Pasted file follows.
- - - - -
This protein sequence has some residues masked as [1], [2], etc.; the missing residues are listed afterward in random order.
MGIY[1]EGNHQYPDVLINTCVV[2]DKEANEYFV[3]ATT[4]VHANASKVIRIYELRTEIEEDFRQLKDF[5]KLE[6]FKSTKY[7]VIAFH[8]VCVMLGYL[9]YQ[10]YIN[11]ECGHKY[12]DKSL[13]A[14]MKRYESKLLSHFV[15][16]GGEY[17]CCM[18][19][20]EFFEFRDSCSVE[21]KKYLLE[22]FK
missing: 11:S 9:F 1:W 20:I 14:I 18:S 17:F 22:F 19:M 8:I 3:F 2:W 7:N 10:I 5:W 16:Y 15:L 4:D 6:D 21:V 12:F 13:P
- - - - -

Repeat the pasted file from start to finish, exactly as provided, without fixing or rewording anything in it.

This protein sequence has some residues masked as [1], [2], etc.; the missing residues are listed afterward in random order.
MGIY[1]EGNHQYPDVLINTCVV[2]DKEANEYFV[3]ATT[4]VHANASKVIRIYELRTEIEEDFRQLKDF[5]KLE[6]FKSTKY[7]VIAFH[8]VCVMLGYL[9]YQ[10]YIN[11]ECGHKY[12]DKSL[13]A[14]MKRYESKLLSHFV[15][16]GGEY[17]CCM[18][19][20]EFFEFRDSCSVE[21]KKYLLE[22]FK
missing: 11:S 9:F 1:W 20:I 14:I 18:S 17:F 22:F 19:M 8:I 3:F 2:W 7:N 10:I 5:W 16:Y 15:L 4:D 6:D 21:V 12:F 13:P